More than 16 months ago, Southwest Airlines (NYSE: LUV) formally announced its intention to start flying to Hawaii.
The carrier finally got the necessary regulatory approvals last week, several months later than management had initially hoped. Southwest Airlines started ticket sales on Monday.
In fact, Southwest priced some flights from California to Hawaii as low as $ 49 one way for a limited time. Yet to the high demand for Southwest Airlines flights to Hawaii, these low fares don't pose a big threat to competitors like Hawaiian Holdings (NASDAQ: HA) and Alaska Air (NYSE: ALK)
Phase one of Southwest's Hawaii rollout
Southwest Airlines management has indicated during recent earnings calls that the carrier would start flying to Hawaii very soon after launching ticket sales. This became even more essential after the approval process was delayed by the five-week government shutdown that ended in late January. The low-fare airline has infrastructure in place for Hawaii flights that have been going to waste over the past couple of months.
Indeed, Southwest will operate its first commercial flight to Hawaii on March 1
Twice-daily Oakland-Kahului (Maui) service will start in early April, followed by once-daily flights from San Jose to Honolulu and Kahului in early May and late May, respectively.
Southwest Airlines also announced that it will launch interisland flights on April 28, with four daily round-trips between Honolulu and Kahului. On May 12. That will enable one-stop service from Oakland and San Jose to Kona.
About those $ 49 flights
With Oakland- Honolulu service starting later this month – and several other routes starting this spring – Southwest Airlines knew how to offer deep discounts to fill those flights. Its $ 49 one-way promotion worked. Within a few hours, there were no $ 49 fares left, and for busier travel days, Southwest offered introductory fares of $ 79 or $ 99 one way. Most of those sold out quickly, too. By the late-morning hours on the West Coast, there were still $ 79 or $ 99 one-way fares to be had on a handful of flights, but for most days this spring and summer, a round-trip flight on Southwest from Oakland or San Jose to Hawaii now costs upward of $ 300 – and, in many cases, more than $ 400.
This means that Hawaiian Airlines and Alaska Airlines can be breathe easy for now. Hawaiian and Alaska both compete on all four of Southwest Airlines' initial California-Hawaii routes. However, they will not have to contemplate matching rock-bottom Southwest fares, because the lowest price points will disappear so quickly.
What about interisland flights?
Southwest's new interisland routes could be more of a headache for Hawaiian Airlines, which currently enjoys a near-monopoly within Hawaii after driving all of its previous competitors out of business.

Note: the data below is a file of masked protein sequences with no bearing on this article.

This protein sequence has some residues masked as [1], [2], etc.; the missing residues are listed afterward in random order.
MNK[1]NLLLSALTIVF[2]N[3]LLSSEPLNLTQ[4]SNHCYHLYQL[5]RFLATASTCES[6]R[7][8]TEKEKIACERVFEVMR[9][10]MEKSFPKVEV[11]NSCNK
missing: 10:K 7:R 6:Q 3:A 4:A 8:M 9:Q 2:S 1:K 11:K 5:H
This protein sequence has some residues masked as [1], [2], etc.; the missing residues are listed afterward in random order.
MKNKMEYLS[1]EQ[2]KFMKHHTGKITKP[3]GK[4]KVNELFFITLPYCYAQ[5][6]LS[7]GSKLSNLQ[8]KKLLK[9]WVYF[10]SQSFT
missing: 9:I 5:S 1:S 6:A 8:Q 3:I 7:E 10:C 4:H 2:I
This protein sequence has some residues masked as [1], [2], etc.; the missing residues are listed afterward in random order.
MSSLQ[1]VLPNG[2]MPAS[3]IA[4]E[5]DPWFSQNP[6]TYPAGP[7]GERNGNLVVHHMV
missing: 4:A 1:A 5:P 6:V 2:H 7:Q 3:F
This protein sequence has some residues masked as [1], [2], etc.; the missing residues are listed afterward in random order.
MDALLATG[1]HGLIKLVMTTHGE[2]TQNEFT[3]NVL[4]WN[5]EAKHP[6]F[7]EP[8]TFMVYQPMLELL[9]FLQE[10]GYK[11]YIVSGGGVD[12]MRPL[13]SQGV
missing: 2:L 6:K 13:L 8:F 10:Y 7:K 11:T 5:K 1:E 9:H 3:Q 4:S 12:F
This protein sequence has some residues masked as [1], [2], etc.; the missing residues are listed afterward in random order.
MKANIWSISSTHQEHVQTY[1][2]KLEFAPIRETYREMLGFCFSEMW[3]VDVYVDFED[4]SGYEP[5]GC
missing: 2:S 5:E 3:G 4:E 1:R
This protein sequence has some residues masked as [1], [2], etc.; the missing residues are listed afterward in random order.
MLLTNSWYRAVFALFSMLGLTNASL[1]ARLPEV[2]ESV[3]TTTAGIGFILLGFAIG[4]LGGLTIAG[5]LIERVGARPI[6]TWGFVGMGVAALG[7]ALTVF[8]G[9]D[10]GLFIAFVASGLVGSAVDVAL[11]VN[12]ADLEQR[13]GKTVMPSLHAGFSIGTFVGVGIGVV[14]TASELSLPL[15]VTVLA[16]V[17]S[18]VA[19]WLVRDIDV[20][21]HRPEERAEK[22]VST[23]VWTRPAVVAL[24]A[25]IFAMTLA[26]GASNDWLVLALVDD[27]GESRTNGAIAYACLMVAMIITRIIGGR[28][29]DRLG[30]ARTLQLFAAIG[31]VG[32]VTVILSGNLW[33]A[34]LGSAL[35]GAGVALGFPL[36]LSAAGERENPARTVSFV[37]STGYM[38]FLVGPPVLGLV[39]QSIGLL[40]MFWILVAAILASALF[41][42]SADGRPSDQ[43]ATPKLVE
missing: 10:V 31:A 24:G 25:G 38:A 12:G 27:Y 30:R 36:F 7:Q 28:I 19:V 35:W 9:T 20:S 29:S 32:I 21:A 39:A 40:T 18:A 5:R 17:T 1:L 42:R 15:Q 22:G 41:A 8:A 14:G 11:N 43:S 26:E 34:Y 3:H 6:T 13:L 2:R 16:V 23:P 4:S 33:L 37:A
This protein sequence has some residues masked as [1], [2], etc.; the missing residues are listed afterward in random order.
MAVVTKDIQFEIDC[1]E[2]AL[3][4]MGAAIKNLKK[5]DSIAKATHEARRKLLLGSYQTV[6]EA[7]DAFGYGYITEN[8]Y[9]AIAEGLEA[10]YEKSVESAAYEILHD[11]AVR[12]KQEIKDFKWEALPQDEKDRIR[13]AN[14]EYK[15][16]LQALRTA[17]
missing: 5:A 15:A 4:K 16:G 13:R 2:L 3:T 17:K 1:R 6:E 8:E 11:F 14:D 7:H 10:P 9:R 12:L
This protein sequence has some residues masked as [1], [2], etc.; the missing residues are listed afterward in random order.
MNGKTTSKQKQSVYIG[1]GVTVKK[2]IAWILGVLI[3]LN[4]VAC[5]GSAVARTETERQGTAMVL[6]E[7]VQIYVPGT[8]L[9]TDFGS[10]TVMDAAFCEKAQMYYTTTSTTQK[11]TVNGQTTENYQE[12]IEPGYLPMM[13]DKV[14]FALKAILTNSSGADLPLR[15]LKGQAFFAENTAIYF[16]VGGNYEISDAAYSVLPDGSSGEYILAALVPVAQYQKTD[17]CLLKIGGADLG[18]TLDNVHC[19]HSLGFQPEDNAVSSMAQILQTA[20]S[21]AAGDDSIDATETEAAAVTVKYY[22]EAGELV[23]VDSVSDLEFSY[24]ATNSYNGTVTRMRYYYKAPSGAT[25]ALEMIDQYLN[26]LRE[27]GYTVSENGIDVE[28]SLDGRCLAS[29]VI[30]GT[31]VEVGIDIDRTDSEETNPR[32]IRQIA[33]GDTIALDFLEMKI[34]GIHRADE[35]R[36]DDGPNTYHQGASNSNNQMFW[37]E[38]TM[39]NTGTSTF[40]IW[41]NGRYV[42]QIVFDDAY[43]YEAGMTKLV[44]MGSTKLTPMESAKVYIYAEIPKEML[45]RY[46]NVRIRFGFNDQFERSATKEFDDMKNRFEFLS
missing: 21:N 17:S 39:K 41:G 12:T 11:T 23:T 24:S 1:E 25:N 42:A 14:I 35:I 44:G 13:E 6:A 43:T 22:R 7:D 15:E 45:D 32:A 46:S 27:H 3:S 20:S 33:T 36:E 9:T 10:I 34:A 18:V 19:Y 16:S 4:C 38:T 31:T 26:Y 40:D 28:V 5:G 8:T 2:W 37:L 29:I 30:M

Southwest is offering introductory fares of $ 29 one way on its Honolulu-Kahului and Honolulu-woman routes for travel on Tuesdays, Wednesdays, and Saturdays during the off season. Starting at $ 39 on Mondays and Thursdays and $ 59 on Fridays and Sundays. In contrast to the mainland routes, the introductory fares did not sell out immediately for Southwest's new interisland routes.
The carrier will operate four round trips per day on both routes, evenly spread throughout the day. The combination of low fares, free checked bags and no change fees should make Southwest a hit with Hawaii locals traveling for leisure or to visit family. However, for the foreseeable future, Hawaiian Airlines will continue to dominate the business travel market with 27 daily round-trip flights between Honolulu and Kahului and 18 daily round-trips between Honolulu and Kona.
Waiting for more routes
Southwest Airlines will also fly to Hawaii from Sacramento and San Diego at some point soon. Additionally, the plan to add a fourth Hawaiian destination (Lihue) to its route map and will likely start nonstop service from one or more West Coast cities to eventually. of those routes yet. Part of the reason may be that the carrier has had to cancel a flight of recent weeks due to a spike in the number of out-of-service aircraft. (Southwest Airlines has its mechanics' union for this issue.)
Southwest probably doesn't want to be able to sell a new Hawaii flight when it can't reliably operate its existing schedule. However, assuming the airline can patch things up with its mechanics in the coming weeks, Southwest Airlines is likely to launch additional Hawaii routes in time for the busy summer travel season.